Goosebumps Remixes Its Source Material to Satisfying Results
The new Disney+/Hulu adaptation of R.L. Stine’s beloved children’s series is a charming tribute and a fun story on its own.
Adapting a property like Goosebumps, R.L. Stine’s beloved series of children’s horror novels, for the big (or small) screen in 2023 is a tricky proposition. Each of the sixty-two books in the original run, apart from a handful of sequels, stands alone, so an anthology format, like the one adopted by the popular Canadian-produced television series from the 1990s, is a logical choice. But in the 21st century, an era of increasing serialization in all forms of media, the anthology has rather fallen out of favor (a few exceptions like Black Mirror notwithstanding). However, if one wanted to zero in on a specific story, a new challenge would arise: the individual books are fairly short and breezy, so they may not be able to support an entire film or TV season on their own. Besides, cherry-picking volumes from the canon inevitably leaves out many beloved tales that fans would want to see represented. Problems like these are likely why the first feature-length adaptation, 2015’s Goosebumps, directed by Rob Letterman, was an amalgamation of elements from several different Goosebumps books, a fascinating meta-exercise in which Jack Black plays author R.L. Stine himself, having to contend with the creatures from his books coming to life.
The new Disney+/Hulu series, entitled Goosebumps and developed by Letterman and Nicholas Stoller, tries something different, blending episodic and serialized elements in a way that honors the spirit of the source material while also creating something new and exciting. The show opens in 1993 in the Pacific Northwestern town of Port Lawrence, with the mysterious teenager Harold Biddle (Ben Cockell), who has a basement full of strange objects—a creepy mask, a tank full of worms, a scrapbook full of ominous drawings and scribbles, among other things. One night, an unseen presence at his home torments Harold, and he inadvertently starts a fire that claims his life.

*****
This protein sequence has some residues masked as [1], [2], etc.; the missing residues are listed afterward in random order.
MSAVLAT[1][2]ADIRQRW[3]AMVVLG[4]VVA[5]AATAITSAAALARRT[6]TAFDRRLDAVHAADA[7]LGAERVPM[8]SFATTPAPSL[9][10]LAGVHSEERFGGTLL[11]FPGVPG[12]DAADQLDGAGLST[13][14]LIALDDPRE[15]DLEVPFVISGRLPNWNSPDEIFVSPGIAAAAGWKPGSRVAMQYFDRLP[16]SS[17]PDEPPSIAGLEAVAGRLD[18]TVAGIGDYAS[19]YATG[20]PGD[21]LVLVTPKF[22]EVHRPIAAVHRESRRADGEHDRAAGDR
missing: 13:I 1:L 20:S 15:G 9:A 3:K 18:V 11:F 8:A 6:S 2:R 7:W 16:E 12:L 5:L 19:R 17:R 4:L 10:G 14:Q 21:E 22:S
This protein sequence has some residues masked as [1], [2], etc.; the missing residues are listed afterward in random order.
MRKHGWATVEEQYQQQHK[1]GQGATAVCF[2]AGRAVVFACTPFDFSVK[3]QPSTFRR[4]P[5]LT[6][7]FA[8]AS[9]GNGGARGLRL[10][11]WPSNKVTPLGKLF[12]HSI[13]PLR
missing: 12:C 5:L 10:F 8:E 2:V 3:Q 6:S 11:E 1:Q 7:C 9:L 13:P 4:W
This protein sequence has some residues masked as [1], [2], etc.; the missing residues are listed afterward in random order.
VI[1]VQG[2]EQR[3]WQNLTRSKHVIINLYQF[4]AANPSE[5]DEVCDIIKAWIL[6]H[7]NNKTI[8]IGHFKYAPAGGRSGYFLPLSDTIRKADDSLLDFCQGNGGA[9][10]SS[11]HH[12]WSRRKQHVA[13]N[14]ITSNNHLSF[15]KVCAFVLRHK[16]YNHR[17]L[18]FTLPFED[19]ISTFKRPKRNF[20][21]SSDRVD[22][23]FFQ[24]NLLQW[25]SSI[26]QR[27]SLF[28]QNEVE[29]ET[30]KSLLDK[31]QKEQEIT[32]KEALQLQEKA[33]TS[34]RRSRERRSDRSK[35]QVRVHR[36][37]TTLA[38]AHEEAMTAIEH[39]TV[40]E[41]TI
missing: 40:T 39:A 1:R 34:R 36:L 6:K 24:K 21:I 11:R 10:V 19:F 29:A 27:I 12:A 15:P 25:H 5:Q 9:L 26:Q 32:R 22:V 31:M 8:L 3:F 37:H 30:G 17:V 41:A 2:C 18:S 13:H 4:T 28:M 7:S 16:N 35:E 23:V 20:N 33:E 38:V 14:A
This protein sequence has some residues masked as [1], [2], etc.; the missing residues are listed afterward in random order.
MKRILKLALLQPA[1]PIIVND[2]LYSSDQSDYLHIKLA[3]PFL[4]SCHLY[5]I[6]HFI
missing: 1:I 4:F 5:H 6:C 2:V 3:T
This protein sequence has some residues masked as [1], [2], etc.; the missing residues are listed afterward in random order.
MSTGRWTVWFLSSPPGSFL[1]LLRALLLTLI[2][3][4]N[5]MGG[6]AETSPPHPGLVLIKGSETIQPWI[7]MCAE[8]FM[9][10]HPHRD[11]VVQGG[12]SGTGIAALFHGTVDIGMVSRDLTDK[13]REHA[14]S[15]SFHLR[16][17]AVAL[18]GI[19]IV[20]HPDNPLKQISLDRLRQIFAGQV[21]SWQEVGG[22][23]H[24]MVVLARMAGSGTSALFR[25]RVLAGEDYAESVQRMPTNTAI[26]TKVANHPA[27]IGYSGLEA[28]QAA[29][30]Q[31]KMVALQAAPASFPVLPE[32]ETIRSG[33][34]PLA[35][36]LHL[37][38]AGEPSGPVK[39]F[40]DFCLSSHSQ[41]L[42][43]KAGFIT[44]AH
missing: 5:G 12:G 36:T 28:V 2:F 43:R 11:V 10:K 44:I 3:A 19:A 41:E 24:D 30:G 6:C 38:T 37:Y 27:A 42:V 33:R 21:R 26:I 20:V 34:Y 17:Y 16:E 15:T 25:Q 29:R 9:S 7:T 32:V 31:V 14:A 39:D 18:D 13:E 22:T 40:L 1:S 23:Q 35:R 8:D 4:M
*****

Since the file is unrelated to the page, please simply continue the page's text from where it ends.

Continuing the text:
Thirty years later, Biddle’s former house, now the object of town legends, has been inherited by the new-in-town high school English teacher, Nathan Bratt (Justin Long). But before he can get settled in, local high-schoolers—including football star Isaiah (Zack Morris), his eager-to-please best friend James (Miles McKenna), and his academic overachiever neighbor Margot (Isa Briones), as well as high-strung loner Isabella (Ana Yi Puig) and reckless screw-up Lucas (Will Price)—decide to throw a Halloween night rager at the infamous house. However, each one of them comes across a different cursed object of Biddle’s, which sets them all on a collision course with each other and with Biddle’s malevolent spirit, come back from the dead to exact vengeance on those who wronged him in life.A Goosebumps series is nothing without scares, and while there’s no denying that on the whole, the show is relatively tame and accessible for a wider audience, it still captures a suitably eerie tone.
Those aforementioned objects—a Polaroid camera that predicts dark futures, the mask which fuels its wearer’s darkest impulses, a cuckoo clock that traps its victim in a time loop, and the worms, which compel the susceptible to eat them—will be very familiar to long-time fans, as will the episode titles, which are all references to distinct books in the series (i.e. Say Cheese and Die!, The Haunted Mask, The Cuckoo Clock of Doom, and Go Eat Worms). Each of the early episodes of the season primarily focus on a different character, doubling back to the fateful party and following their subsequent experiences with the paranormal. This structure is an inspired choice, reminiscent of horror auteur Mike Flanagan’s Netflix shows that remix various entries in specific authors’ canons (i.e. The Haunting of Bly Manor adapting The Turn of the Screw but also elements from other Henry James texts, The Midnight Club incorporating several different Christopher Pike books, and The Fall of the House of Usher serving as a mash-up of the stories and poems of Edgar Allan Poe). It allows the show to adapt individual Goosebumps books within a serialized context, taking the iconic monsters or conceits and retro-fitting them for each teen’s personal arc. This way, fans get to see a wider spectrum of what they loved from the books while still delivering on a compelling ongoing narrative.